Shoulder Surgery Austin
Did you know that the shoulder is the most flexible joint in the body? Classified as a ball-and-socket joint, shoulder stability relies mainly on soft-tissue restraints, which are made up of the rotator cuff, the glenoid labrum, and the capsule. Fluid-filled sacs called bursa surround the shoulder joint, providing cushioning that keeps the tendons from coming into direct contact with the bone. Each part affects the whole, so it is important for every aspect of the shoulder to operate smoothly to ensure full range of motion.
Orthopaedic Specialists of Austin strives to recommend the most minimally invasive treatment for every orthopedic condition. For shoulder surgery and other treatments in Austin, you can trust OSA specialist Dr. Edward Seade to do exactly that.
I am grateful for your knowledge; surgical skills, experience & expertise; kindness, compassion & patience; & the culture of excellent throughout your office & practice.
Common Forms of Shoulder Surgery
Our fellowship-trained, board-certified shoulder surgeon, Dr. Edward Seade, M.D., performs arthroscopic surgery of the shoulder, as well as adult reconstructive surgery of the shoulder. In fact, he is one of a select group of surgeons who is able to perform arthroscopic rotator cuff repairs. The specialist may also provide treatment through medication, injections, and physical therapy. Here is an overview of the forms of shoulder surgery available to our Austin patients:
- Arthroscopy is employed during both diagnosis and treatment. Our surgeon will insert a narrow tube with a camera through a minute incision to “see” inside your joint. The view will appear on a video monitor. This technique may also allow Dr. Seade to repair joint damage by removing any loose or undesirable tissue, without the need for a large incision, and enabling a quick recovery.
- Bankhart Procedure refers to an operation that restores shoulder stability. The purpose is to tighten ligaments and repair torn capsular detachments, which are frequent injuries among those who suffer from recurrent dislocations and subluxations, such as athletes. Patients may return to contact sports, because the muscles and tendons can be successfully repositioned with minimal risk.
- Rotator Cuff Repair is a procedure done to repair the tear, relieving pain and improving the function of muscles and tendons that move the joint. The surgery is commonly performed on older patients, who experience pain and weakness in the deltoid region as a result of normal use over time. Dr. Seade frequently performs this surgery with an arthroscope.
- Shoulder Replacement may take away the painful arthritic cartilage and replace it with smooth metal and plastic components. Discomfort is relieved in the new joint, as the prosthesis glides easily and lacks pain fibers.
Common Shoulder Surgery Conditions
Every shoulder treatment, including shoulder surgery, at Orthopaedic Specialists of Austin begins with a diagnosis, which is crucial in determining your ideal course of action. Below are typical orthopedic conditions that Dr. Seade treats:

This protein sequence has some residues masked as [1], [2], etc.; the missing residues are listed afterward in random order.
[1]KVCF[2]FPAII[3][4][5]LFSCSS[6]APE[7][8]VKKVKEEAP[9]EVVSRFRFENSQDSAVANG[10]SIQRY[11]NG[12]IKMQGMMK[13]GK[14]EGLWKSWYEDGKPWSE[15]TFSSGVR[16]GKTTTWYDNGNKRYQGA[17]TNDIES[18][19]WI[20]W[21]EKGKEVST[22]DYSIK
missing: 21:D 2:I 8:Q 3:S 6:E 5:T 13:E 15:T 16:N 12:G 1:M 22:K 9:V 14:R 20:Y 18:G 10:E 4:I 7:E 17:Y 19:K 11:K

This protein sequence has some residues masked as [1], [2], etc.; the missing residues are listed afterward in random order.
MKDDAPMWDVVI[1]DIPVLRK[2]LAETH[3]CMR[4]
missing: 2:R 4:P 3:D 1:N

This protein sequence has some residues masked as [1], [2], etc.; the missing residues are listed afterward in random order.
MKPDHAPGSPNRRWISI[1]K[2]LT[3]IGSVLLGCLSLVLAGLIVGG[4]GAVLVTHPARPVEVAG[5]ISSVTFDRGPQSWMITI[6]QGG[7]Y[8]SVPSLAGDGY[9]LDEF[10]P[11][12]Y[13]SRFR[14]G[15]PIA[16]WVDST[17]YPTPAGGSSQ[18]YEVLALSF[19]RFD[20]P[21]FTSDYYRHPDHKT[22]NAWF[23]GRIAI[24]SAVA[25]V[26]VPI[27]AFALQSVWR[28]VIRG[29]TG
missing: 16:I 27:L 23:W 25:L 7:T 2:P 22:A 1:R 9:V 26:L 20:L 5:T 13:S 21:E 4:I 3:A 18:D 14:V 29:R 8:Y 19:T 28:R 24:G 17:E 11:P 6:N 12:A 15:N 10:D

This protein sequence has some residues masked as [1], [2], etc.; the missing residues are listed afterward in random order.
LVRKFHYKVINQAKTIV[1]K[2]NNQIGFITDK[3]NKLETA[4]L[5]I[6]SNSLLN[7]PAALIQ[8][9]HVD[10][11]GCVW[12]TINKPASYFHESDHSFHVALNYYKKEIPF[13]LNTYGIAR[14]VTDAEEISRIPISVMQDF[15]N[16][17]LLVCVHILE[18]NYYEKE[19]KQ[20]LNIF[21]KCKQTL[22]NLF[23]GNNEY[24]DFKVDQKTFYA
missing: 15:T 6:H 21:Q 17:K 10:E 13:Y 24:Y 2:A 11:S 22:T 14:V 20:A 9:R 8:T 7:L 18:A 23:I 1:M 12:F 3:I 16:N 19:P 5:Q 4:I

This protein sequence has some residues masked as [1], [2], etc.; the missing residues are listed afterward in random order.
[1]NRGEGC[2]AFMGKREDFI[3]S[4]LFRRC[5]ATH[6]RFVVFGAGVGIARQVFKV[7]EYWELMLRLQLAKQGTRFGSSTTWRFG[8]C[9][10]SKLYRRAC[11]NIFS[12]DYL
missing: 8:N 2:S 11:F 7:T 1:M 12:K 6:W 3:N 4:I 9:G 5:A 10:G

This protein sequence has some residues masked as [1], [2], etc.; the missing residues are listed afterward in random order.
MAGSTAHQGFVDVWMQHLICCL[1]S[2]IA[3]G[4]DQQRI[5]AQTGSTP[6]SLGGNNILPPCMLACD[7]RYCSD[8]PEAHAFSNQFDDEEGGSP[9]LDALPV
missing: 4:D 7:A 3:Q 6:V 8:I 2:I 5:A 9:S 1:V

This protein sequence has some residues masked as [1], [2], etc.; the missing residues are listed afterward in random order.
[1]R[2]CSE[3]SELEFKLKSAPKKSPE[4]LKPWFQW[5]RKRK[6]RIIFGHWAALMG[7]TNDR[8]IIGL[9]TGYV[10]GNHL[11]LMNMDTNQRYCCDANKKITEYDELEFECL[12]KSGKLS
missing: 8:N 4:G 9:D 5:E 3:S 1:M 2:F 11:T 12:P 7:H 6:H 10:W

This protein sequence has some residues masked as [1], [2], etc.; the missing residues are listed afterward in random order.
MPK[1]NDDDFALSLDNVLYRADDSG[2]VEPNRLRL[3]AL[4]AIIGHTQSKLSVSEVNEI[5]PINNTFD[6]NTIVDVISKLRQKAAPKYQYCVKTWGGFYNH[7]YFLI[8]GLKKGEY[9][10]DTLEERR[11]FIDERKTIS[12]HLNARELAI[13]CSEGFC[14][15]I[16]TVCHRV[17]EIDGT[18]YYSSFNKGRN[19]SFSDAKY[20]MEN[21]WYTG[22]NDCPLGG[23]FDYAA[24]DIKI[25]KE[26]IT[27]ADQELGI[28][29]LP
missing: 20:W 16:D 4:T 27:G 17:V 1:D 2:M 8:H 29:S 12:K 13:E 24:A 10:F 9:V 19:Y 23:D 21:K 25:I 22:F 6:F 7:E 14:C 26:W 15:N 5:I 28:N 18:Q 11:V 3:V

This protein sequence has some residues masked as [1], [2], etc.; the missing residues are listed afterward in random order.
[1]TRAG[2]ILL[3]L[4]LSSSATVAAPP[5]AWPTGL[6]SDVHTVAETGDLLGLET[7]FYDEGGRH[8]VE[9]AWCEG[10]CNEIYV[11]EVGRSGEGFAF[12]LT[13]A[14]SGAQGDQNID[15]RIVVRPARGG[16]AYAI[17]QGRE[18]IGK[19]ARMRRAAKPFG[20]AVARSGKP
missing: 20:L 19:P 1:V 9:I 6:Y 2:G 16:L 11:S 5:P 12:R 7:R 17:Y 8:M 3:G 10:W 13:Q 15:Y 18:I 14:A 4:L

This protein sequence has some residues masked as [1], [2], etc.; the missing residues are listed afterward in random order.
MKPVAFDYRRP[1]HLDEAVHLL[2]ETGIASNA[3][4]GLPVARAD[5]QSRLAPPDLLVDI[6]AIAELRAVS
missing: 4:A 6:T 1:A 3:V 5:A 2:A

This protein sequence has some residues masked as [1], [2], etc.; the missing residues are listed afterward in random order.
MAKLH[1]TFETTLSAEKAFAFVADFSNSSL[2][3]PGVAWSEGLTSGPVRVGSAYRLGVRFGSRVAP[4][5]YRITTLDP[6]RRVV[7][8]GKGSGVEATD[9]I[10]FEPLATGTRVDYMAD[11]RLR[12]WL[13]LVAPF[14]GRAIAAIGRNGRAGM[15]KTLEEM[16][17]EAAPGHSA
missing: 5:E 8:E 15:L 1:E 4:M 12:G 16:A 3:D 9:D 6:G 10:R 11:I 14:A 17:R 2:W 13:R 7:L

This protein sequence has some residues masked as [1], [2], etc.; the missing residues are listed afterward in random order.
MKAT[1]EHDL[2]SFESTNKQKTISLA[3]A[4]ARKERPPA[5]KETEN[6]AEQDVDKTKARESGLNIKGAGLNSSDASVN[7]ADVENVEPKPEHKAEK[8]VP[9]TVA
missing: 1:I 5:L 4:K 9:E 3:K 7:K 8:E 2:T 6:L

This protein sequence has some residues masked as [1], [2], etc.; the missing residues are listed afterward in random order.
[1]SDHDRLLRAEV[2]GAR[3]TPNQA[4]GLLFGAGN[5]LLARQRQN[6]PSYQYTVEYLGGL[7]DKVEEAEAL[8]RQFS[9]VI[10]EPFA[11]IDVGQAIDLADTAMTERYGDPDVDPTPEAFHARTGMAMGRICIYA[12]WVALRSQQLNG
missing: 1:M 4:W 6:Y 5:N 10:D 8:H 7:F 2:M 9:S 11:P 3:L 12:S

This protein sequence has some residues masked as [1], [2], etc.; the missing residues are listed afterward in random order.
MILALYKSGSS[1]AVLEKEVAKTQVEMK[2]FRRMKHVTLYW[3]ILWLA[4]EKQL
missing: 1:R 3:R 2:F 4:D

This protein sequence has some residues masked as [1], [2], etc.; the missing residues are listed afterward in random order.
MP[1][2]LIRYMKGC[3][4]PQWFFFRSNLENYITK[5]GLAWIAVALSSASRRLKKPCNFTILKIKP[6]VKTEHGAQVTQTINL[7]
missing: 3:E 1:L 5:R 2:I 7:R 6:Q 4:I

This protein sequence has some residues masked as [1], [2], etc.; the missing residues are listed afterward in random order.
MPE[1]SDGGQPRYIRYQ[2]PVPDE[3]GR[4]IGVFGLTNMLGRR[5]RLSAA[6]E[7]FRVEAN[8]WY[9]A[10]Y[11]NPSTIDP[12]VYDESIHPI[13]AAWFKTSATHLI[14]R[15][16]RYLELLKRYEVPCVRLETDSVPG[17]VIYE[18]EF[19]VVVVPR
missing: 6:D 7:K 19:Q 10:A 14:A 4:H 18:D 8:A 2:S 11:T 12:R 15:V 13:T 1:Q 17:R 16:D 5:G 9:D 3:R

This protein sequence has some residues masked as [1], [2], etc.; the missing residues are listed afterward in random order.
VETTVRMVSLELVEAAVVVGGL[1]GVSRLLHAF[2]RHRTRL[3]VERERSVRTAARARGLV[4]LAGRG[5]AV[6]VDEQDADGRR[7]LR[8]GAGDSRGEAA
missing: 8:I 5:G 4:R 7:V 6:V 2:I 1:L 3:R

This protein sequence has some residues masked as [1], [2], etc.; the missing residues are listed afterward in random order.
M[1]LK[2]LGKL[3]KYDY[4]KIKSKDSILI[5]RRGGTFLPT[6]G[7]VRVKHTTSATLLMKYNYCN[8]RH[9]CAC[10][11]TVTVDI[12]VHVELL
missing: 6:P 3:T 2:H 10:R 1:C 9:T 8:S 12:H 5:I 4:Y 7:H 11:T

- Separated Shoulder or Acromioclavicular (AC) Joint Injury: This involves tearing of one or more ligaments that surround the joint where the clavicle and acromion process meet. It is common with contact sports, bicycling, and car accidents.
- Bursitis: Characterized by inflammation of the fluid-filled pads, or bursae, that cushion your bones, tendons, and muscles from the join. This may be a recurring condition.
- Frozen Shoulder: Adhesive Capsulitis is also known as frozen shoulder, due to the pain, loss of motion, and stiffness experienced in the shoulder.
- Impingement: This is associated with chronic inflammation, or “pinching” of the rotator cuff muscles and bursa in the shoulder.
- Instability: Dislocation or sublaxation occurs when the upper arm bone is forced out of the shoulder socket, or when the shoulder joint extends beyond its normal range of motion. The doctor will need to reinsert the arm bone into the socket.
- Rotator Cuff Tears: The muscles and tendons in your shoulder connect the blade to the upper arm bone. A tear may be of partial or full thickness.
- Shoulder Arthritis: Progressive pain in the shoulder may be a sign of one of three types of arthritis: osteoarthritis, rheumatoid, or posttraumatic.
- SLAP Tears of the Bicep Tendon: SLAP tears occur when the biceps tendon that attaches to the joint above the socket begins to detach from the bone.
- Winging Scapula: Arthritis scapular dyskinesis occurs from a muscle imbalance of nerve injury of the shoulder area, resulting in a winging scapula. This in turn causes the rotator cuff muscles to become irritated through the altered use.
Learn More about Shoulder Surgery
If you would like to learn more about shoulder surgery or other treatments, contact Orthopaedic Specialists of Austin. Our trusted specialist, Dr. Seade, can help diagnose and treat your condition so that you can enjoy increased comfort and a dramatically improved range of movement!